Friday, 8 November 2019

Labouring the point


Though the media couldn't be less interested in Brexit having found its comfort zone in reporting the general election, Brexit is still the central issue and the stakes couldn't be higher. By an accident of numbers this election could see Jeremy Corbyn in Number Ten.

It seems Labour have settled on a renegotiation policy to then go forward to a second referendum. Here we have to revisit a few basic points. The EU is not going to substantially renegotiate the withdrawal agreement. If there is movement on level playing field provisions including labour rights then there's a chance the deal can be reverted to its status pre-Johnson but if Corbyn wants added extras such as a customs union then he's got the political declaration to play with and nothing else.

In effect he'll be going to a public vote with something not entirely dissimilar to Mrs May's deal that he and his party blocked when they had the chance. But then there's the mechanics of the referendum. For right or wrong, leavers wouldn't support a deal negotiated by Corbyn. The designated campaign, therefore, would be a proposition imposed on leavers. They will call it a remain versus remain referendum.

But that's not the only problem. This is a real question of legitimacy. We were told that the 2016 referendum would be a once in a generation vote. Our chance to decide. We leavers had long anticipated a referendum and some of us had been planning on it. This has now chewed up the better part of five years of my life, to the point where I really cannot afford the time or energy to keep up the pace. Nor can I afford the cost to my career development. I need to make a living and I can't spare more time to fully participate.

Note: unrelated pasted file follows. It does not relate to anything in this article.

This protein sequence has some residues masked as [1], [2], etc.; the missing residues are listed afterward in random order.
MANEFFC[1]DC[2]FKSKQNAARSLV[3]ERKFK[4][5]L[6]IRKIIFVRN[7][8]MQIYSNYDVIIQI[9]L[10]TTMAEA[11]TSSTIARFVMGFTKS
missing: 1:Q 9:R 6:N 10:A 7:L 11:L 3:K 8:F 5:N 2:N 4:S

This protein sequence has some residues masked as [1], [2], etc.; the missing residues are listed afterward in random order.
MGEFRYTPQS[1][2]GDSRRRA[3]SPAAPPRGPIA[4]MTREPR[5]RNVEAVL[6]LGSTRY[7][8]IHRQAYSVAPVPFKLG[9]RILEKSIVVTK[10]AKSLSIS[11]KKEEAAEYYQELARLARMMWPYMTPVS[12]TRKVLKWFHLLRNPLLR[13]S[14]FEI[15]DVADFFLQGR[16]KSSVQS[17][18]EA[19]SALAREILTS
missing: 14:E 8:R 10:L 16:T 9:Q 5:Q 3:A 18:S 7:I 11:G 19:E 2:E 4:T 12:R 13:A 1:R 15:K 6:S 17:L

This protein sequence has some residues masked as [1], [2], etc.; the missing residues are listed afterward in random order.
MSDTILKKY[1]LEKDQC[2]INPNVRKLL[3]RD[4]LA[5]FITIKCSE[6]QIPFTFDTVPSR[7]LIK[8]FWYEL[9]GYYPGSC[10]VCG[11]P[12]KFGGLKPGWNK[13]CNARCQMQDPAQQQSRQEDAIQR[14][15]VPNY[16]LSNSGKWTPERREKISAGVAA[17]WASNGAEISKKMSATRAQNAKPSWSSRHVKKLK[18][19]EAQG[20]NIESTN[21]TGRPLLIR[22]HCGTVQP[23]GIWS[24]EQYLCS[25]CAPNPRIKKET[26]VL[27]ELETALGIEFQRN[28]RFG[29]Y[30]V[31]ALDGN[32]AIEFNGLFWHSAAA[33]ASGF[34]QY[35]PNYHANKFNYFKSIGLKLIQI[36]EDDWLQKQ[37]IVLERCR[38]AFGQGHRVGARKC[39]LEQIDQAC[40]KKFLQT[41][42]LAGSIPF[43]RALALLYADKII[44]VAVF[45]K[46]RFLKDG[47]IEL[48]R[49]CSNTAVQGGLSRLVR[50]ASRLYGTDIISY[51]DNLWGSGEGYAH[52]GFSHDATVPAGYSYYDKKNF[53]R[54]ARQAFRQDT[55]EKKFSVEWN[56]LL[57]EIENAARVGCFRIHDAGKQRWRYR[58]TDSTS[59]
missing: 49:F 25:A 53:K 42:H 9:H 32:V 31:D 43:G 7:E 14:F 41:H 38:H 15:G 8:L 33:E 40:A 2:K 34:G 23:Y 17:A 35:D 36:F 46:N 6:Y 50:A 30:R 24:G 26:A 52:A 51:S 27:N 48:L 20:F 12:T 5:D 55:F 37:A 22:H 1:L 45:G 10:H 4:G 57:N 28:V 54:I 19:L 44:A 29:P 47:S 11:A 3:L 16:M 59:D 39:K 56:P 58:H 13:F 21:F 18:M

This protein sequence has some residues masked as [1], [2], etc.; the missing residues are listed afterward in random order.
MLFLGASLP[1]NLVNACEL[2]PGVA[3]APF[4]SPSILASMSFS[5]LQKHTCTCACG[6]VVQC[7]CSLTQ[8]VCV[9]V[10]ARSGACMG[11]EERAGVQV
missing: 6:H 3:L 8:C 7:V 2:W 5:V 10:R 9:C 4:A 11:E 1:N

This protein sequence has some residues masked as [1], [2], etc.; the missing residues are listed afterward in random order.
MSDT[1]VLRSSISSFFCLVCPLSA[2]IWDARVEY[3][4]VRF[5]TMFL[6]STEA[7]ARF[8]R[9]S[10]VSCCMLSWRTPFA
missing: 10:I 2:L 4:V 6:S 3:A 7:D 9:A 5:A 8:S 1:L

I'm not alone in this. Those of us who worked to make it happen gave everything we could and more but we'll have to sit this next one out. So it'll be their referendum, not ours. 2016 will be the stolen referendum. The London wing of the Labour party hated the result so pressured Labour's coward in chief to overturn it. So they'll have their "people's vote" which will largely be a contest between two warring Westminster tribes where the people don't get a look in.

One suspects the immediate issue with any "kangarendum", held largely to appease the few (with no real public appetite for a second vote) will be turnout. For the remain position to have any legitimacy whatsoever then it's going to have to beat the 17.4 million mark. Which it won't. We will be back here again.

The second problem is that Labour cannot possibly campaign against their own deal. They have to argue that it's a good deal. There is no chance of a coherent campaign from Labour. And then just supposing they managed to lose a second referendum, they would still have to get the deal past parliament - bringing us roughly to where we are now. Does Labour want to be the party that revokes after two referendums? If not then it's no deal.

Any which way you look at it, Labour does not have a solution to this current stalemate. Like everything else they do, it's driven by electoral triangulation and trying to ride two horses at once. Labour is simply not a credible option.

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